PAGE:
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On This Day In:
2019 Don’t Forget: Fire Burns
2018 Especially In The Middle East
2017 A Good Local
2016 Life Unlimited
2015 Still Trying
2014 Destiny, n.
2013 No Apologies
2012 Utterly Convinced
2011 A Key To Effectiveness

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The True Believer: Thoughts On The Nature Of Mass Movements” (1951©)  —  book review
Today’s review if for the “quasi”-political science book: “The True Believer“, written by Eric Hoffer.  I stumbled on this book on a list of “books which changed my life” article.  Unfortunately, I didn’t bother to record the author or site where I found the recommendation.  I’ve had this book on my waiting list for only a few months and it was kicked to the front because it was so positively reviewed and because I wanted a change of pace (something social / political) to read.
Eric Hoffer is a self-educated philosopher.  He spent a good chunk of his life living rather rough as a field-hand / farm worker in California’s central valley and then as a docker in San Francisco (after WWII).  Hoffer is kind of a “working man’s philosopher”. He ultimately wrote ten books on social philosophy and won the Presidential Medal of Freedom in 1983.  This book, is is most famous and is considered to be a “classic”.
My version of this book is 168 pages of text and another nine pages of footnotes / citations.  This book is not a “formal” analysis of politics, society or political movements.  It is, to me anyway, a proposal based on observation by the author and by the sources he cites in the “Notes” section.  As far as I can tell, the sources are purely anecdotal, too.  If you are a “popularized” science (“science for the masses”) reader, this book will be enticing, if not affirming.  If you are a person who prefers evidence to anecdote, you will probably not find much in this book.
So, what is the book about?  Hoffer believes there are main types of mass movements: revolutionary (American, French, Communist), nationalistic (Fascist, Nazi) and religious (Christian, Islamic).  Hoffer proposes there are three main types of people: the man of words, the fanatical and the men of action.  The man of words is the thinker / philosophizer who sees “wrong” and argues to change it.  The fanatic is the person who adopts the idea of change with a “religious” fervor – that is, an absolute belief that will overcome all obstacles because it is fated to do so.  And, lastly, the man of action is the group (or individual) who must bend the circumstance of the changed world into a functional society (after the movement has succeed in toppling the old regime).  The books main target for analysis is the man in the middle – the fanatic – who has lost himself and then found himself again in the movement.  This is very much shades of Saul (the Christian persecutor) on the road to Damascus, who, upon seeing a vision of Christ, is converted into the fanatical Saint Paul who seeks to pass on the new faith’s teachings not only to the Jewish community, but to the entire world.  Hoffer believes the “movement” itself is fairly irrelevant to the conversion.  It is the personal frustration and then the societal release which matters to the fanatic and which justifies all actions – no matter how barbaric the action or the movement.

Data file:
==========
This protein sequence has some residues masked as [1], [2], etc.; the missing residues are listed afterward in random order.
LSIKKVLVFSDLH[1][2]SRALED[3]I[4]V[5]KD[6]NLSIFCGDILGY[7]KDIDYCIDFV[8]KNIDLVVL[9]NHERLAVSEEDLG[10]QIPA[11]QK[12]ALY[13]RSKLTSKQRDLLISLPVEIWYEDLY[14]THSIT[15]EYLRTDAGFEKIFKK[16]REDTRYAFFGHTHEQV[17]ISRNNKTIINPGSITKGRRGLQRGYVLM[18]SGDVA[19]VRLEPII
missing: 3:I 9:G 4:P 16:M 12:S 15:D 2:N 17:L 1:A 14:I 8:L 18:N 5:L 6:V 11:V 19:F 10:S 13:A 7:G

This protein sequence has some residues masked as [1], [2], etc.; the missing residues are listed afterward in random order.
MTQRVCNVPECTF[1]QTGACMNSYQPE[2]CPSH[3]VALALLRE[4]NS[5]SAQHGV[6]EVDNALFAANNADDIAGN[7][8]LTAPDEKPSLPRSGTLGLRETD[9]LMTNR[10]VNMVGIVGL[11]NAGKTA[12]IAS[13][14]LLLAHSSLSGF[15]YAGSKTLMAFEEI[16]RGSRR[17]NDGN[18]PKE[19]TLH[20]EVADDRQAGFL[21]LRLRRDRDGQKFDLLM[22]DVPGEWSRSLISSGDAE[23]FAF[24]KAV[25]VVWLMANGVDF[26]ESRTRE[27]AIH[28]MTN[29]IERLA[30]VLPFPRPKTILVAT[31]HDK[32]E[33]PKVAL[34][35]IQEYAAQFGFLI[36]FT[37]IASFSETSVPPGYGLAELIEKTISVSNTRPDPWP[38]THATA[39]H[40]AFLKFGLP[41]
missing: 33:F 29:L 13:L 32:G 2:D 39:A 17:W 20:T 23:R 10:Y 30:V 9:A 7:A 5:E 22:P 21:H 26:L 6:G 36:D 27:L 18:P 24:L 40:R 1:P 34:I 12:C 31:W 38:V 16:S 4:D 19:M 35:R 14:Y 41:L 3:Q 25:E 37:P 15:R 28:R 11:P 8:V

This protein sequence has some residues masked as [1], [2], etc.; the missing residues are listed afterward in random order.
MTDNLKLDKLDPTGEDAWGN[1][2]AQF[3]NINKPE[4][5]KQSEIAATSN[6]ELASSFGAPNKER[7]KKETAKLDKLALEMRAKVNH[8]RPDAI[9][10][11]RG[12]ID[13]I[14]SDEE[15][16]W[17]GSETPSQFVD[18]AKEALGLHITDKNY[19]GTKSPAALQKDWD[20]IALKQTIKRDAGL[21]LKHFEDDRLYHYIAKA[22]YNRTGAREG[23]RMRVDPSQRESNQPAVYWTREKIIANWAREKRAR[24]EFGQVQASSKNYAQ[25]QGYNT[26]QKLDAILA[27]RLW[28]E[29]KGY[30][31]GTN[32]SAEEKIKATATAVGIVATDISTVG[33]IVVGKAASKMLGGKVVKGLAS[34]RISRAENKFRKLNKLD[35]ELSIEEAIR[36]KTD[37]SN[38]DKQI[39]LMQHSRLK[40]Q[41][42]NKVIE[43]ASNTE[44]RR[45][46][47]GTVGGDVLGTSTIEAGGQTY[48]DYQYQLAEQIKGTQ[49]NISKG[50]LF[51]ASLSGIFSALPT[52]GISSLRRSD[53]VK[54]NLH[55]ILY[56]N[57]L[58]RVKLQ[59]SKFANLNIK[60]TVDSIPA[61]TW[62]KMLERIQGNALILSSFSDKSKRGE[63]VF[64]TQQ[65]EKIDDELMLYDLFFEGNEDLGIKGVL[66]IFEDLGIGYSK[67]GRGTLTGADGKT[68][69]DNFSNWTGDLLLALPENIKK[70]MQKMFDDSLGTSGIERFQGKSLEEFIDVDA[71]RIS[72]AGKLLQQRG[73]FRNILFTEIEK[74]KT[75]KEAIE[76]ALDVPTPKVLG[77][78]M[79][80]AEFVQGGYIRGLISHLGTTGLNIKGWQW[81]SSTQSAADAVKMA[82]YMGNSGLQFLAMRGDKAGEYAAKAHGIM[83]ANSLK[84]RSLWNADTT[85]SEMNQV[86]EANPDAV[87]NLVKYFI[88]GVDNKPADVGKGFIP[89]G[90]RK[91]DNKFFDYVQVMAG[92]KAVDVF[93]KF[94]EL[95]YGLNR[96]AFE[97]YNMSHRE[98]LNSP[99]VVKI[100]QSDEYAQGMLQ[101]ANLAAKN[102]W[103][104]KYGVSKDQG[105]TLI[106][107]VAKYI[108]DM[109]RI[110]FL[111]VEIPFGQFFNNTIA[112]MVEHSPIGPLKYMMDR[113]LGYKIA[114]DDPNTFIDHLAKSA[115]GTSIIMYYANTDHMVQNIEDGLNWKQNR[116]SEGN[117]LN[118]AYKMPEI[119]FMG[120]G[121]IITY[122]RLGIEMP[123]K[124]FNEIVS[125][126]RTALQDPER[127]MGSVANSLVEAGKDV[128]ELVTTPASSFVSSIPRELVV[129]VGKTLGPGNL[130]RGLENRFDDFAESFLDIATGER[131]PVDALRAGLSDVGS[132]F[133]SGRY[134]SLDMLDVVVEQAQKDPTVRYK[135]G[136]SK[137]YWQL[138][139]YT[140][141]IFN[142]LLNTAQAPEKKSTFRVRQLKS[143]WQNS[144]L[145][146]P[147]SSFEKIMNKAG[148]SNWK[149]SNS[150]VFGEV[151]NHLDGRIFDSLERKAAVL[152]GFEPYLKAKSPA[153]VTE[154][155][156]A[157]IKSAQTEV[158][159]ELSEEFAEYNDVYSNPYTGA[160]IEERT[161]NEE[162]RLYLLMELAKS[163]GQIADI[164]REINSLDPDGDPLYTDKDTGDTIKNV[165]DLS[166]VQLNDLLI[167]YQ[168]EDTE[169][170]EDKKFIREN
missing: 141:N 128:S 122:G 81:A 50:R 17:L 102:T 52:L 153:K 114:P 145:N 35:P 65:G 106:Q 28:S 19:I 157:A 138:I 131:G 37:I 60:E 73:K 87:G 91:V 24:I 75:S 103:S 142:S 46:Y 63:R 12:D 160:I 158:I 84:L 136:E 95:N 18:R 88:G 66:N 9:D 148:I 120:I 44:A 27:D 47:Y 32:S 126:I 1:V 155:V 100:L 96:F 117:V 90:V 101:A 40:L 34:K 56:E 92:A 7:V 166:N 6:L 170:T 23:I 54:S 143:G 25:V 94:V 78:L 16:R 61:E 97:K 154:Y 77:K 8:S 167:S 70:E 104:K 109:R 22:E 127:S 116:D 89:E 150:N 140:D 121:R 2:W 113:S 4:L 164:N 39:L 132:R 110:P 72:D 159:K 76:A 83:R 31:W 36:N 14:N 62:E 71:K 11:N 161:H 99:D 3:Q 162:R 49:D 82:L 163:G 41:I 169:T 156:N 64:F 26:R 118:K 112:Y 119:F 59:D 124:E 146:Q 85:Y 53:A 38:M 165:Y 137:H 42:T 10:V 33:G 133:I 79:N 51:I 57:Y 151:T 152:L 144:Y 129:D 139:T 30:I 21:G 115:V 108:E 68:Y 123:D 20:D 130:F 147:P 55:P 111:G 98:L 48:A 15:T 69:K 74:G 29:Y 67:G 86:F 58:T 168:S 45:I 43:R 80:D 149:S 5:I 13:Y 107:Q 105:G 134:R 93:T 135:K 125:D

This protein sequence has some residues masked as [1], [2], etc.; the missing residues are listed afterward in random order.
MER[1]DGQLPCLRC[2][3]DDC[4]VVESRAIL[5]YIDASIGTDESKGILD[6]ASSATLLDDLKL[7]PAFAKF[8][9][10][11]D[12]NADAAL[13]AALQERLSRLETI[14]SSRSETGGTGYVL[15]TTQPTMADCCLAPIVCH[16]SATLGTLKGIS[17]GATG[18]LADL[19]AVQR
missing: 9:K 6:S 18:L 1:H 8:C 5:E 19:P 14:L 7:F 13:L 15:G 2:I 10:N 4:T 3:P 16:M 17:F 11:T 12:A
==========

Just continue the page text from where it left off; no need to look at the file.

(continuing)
So, is this book any good?  Did it convince me to agree with Hoffer about the nature of “True Believers“?  And, I guess, did this book change my life?  In order, so-so to yes; so-so to no; and, lastly, no – not really even a little.  If you like soft analysis and you want to believe the author’s stories, you will LOVE this book.  The book is kind of a cross between John Dean’s “Conservative Trilogy” philosophy and Malcolm Gladwell’s pleasant story telling.  I honestly liked the book and found over thirty quotes to post on this blog (eventually, but no hurry).  They (the quotes) are just things which made me pause and think.  If you can get that many ideas from only 168 pages, the author is doing something right.
Final recommendation: strong but not highly recommended.  I really enjoyed reading this short book and it made me repeatedly stop and think, but there wasn’t enough underlying / provable material for me to feel like this was a “life-changing” book.  That’s not to say light / soft books can’t be life-changers, but for me, this wasn’t one of those books.  I can see why this book is considered a “significant work” and even a “classic”, but I think it’s because I am predisposed to agree with author’s observations, not because I think he has proven his argument.